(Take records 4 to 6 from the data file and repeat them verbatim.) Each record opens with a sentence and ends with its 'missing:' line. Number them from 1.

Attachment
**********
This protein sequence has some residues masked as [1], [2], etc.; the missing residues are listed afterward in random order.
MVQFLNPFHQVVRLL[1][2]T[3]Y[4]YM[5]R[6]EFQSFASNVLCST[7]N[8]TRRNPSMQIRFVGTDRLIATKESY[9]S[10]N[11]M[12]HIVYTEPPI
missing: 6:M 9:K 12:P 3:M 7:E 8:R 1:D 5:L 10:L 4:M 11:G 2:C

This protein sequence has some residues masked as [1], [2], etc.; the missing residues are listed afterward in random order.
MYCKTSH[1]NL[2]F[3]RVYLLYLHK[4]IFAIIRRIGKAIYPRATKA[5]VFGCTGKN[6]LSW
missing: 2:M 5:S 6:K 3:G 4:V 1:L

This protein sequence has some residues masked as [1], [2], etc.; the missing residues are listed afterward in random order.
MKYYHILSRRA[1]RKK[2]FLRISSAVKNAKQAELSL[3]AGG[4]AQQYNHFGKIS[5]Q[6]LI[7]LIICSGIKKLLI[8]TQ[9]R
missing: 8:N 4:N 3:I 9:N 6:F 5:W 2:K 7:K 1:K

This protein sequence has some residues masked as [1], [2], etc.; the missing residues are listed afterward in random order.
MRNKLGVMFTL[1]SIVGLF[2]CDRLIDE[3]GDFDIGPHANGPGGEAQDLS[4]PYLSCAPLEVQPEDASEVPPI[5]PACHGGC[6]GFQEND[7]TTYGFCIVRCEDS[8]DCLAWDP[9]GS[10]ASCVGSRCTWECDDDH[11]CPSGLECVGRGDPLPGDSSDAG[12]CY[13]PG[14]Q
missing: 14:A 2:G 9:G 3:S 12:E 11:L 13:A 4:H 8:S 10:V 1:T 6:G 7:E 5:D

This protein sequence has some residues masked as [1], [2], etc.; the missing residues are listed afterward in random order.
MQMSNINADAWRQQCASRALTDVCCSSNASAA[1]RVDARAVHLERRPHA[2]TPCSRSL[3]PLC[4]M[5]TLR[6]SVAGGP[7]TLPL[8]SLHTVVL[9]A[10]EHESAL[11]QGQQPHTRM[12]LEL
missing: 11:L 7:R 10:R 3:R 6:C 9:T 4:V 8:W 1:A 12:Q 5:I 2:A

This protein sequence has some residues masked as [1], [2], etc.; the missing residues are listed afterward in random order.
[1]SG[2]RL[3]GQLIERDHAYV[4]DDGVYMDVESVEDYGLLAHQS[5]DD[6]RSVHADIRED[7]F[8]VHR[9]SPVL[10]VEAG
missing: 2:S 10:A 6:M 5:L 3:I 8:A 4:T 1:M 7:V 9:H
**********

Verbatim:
This protein sequence has some residues masked as [1], [2], etc.; the missing residues are listed afterward in random order.
MRNKLGVMFTL[1]SIVGLF[2]CDRLIDE[3]GDFDIGPHANGPGGEAQDLS[4]PYLSCAPLEVQPEDASEVPPI[5]PACHGGC[6]GFQEND[7]TTYGFCIVRCEDS[8]DCLAWDP[9]GS[10]ASCVGSRCTWECDDDH[11]CPSGLECVGRGDPLPGDSSDAG[12]CY[13]PG[14]Q
missing: 14:A 2:G 9:G 3:S 12:E 11:L 13:A 4:H 8:S 10:V 1:T 6:G 7:E 5:D

This protein sequence has some residues masked as [1], [2], etc.; the missing residues are listed afterward in random order.
MQMSNINADAWRQQCASRALTDVCCSSNASAA[1]RVDARAVHLERRPHA[2]TPCSRSL[3]PLC[4]M[5]TLR[6]SVAGGP[7]TLPL[8]SLHTVVL[9]A[10]EHESAL[11]QGQQPHTRM[12]LEL
missing: 11:L 7:R 10:R 3:R 6:C 9:T 4:V 8:W 1:A 12:Q 5:I 2:A

This protein sequence has some residues masked as [1], [2], etc.; the missing residues are listed afterward in random order.
[1]SG[2]RL[3]GQLIERDHAYV[4]DDGVYMDVESVEDYGLLAHQS[5]DD[6]RSVHADIRED[7]F[8]VHR[9]SPVL[10]VEAG
missing: 2:S 10:A 6:M 5:L 3:I 8:A 4:T 1:M 7:V 9:H